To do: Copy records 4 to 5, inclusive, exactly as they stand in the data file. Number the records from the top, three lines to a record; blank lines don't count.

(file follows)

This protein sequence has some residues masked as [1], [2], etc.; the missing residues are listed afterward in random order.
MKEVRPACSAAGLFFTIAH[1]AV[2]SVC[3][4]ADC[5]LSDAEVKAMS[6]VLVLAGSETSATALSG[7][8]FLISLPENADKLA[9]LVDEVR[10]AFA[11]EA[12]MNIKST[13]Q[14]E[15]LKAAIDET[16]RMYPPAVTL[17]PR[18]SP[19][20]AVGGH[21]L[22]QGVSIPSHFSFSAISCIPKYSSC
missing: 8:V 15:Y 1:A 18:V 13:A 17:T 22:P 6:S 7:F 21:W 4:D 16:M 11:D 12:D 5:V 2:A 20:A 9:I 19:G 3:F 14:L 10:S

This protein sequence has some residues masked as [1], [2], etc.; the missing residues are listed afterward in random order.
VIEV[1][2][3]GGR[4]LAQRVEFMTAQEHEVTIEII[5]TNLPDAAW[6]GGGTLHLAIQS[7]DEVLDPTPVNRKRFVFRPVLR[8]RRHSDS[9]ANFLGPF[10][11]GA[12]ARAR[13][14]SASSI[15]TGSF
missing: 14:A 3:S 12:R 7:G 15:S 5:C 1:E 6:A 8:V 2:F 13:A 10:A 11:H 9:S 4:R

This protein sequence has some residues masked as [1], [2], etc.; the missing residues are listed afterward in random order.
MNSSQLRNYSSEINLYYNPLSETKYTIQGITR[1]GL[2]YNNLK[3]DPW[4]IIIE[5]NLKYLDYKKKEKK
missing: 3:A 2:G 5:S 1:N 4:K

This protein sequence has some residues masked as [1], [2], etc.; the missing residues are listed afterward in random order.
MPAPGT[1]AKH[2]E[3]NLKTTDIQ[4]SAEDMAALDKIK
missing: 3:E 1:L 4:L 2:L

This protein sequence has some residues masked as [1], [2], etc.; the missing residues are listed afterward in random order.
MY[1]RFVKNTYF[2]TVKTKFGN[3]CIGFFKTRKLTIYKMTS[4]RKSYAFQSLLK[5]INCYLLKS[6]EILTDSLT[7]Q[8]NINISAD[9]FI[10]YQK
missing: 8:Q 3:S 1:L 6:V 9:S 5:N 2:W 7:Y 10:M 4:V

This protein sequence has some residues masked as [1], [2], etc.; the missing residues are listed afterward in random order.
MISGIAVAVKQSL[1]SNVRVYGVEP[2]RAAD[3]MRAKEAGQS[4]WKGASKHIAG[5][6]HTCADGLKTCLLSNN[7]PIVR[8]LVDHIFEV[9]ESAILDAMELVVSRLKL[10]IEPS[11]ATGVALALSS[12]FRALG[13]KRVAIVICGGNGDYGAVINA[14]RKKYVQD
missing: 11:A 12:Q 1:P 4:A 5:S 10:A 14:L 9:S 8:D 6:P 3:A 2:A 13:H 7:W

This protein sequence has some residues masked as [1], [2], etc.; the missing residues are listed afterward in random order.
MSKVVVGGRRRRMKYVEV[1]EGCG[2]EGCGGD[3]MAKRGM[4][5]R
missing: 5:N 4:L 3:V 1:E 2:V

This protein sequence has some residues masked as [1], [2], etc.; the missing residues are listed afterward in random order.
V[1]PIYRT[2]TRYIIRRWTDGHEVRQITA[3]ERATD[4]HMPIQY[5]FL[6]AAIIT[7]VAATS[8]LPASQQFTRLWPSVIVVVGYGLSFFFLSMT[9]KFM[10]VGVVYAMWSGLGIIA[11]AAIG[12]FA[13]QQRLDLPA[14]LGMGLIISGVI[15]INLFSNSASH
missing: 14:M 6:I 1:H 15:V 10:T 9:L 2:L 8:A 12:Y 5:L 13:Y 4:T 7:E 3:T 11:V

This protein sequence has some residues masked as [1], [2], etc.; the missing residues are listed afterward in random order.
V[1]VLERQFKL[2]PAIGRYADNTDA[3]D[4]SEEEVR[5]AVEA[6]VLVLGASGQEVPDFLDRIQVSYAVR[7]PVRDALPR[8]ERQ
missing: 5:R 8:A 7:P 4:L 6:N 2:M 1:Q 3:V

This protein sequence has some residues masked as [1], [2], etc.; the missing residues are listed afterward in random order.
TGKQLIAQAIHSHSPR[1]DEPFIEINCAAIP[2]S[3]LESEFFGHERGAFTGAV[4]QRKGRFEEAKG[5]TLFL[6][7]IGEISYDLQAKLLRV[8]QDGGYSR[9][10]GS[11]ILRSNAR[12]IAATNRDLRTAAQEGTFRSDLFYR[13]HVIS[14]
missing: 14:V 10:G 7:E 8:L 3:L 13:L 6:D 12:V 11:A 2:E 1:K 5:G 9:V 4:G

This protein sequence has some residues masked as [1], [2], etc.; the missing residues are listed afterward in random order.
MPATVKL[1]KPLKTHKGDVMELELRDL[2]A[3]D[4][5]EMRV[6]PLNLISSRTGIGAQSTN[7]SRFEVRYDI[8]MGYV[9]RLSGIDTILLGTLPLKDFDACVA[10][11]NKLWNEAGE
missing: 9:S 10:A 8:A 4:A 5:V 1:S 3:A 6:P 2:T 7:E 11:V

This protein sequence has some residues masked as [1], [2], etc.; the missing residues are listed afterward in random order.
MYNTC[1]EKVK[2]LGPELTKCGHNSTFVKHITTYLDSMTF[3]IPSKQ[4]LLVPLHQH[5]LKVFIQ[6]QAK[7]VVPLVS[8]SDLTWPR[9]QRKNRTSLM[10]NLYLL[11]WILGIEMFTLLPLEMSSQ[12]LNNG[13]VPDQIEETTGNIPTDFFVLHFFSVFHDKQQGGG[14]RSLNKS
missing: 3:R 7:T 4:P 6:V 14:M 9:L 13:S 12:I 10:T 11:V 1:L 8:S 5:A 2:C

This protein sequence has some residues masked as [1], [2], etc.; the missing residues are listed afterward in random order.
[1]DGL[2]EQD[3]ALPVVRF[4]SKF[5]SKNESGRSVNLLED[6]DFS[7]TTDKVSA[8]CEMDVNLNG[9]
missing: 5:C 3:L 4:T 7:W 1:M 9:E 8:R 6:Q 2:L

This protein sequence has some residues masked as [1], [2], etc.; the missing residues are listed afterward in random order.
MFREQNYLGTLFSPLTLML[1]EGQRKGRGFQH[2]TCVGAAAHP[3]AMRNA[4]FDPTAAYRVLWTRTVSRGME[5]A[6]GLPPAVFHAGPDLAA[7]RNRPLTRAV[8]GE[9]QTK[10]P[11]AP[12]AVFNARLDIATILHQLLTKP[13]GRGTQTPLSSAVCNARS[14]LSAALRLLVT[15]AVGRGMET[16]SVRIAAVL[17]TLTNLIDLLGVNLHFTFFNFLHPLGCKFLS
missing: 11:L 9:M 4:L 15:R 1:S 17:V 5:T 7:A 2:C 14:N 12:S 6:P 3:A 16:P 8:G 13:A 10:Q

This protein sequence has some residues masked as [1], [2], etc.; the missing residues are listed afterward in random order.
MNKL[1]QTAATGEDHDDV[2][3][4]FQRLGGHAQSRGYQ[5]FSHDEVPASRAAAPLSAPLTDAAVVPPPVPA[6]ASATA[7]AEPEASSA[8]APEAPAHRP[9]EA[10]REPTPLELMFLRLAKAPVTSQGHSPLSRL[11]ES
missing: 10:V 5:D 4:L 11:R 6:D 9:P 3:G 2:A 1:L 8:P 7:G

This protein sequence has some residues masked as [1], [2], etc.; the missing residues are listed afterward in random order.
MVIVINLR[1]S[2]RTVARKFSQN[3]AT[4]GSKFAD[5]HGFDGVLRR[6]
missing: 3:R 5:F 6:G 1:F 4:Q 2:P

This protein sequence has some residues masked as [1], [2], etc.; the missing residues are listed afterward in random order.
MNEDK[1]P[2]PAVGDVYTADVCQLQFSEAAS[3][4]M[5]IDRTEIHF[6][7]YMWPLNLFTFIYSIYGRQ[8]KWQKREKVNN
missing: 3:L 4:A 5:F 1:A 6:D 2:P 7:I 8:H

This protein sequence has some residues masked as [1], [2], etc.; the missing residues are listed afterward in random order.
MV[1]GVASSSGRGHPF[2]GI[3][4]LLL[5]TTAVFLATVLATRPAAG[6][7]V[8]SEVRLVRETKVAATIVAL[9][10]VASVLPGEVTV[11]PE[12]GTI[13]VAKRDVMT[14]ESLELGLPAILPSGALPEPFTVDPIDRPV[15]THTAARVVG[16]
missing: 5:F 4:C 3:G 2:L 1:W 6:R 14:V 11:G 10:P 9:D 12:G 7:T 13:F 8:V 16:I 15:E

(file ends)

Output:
This protein sequence has some residues masked as [1], [2], etc.; the missing residues are listed afterward in random order.
MPAPGT[1]AKH[2]E[3]NLKTTDIQ[4]SAEDMAALDKIK
missing: 3:E 1:L 4:L 2:L

This protein sequence has some residues masked as [1], [2], etc.; the missing residues are listed afterward in random order.
MY[1]RFVKNTYF[2]TVKTKFGN[3]CIGFFKTRKLTIYKMTS[4]RKSYAFQSLLK[5]INCYLLKS[6]EILTDSLT[7]Q[8]NINISAD[9]FI[10]YQK
missing: 8:Q 3:S 1:L 6:V 9:S 5:N 2:W 7:Y 10:M 4:V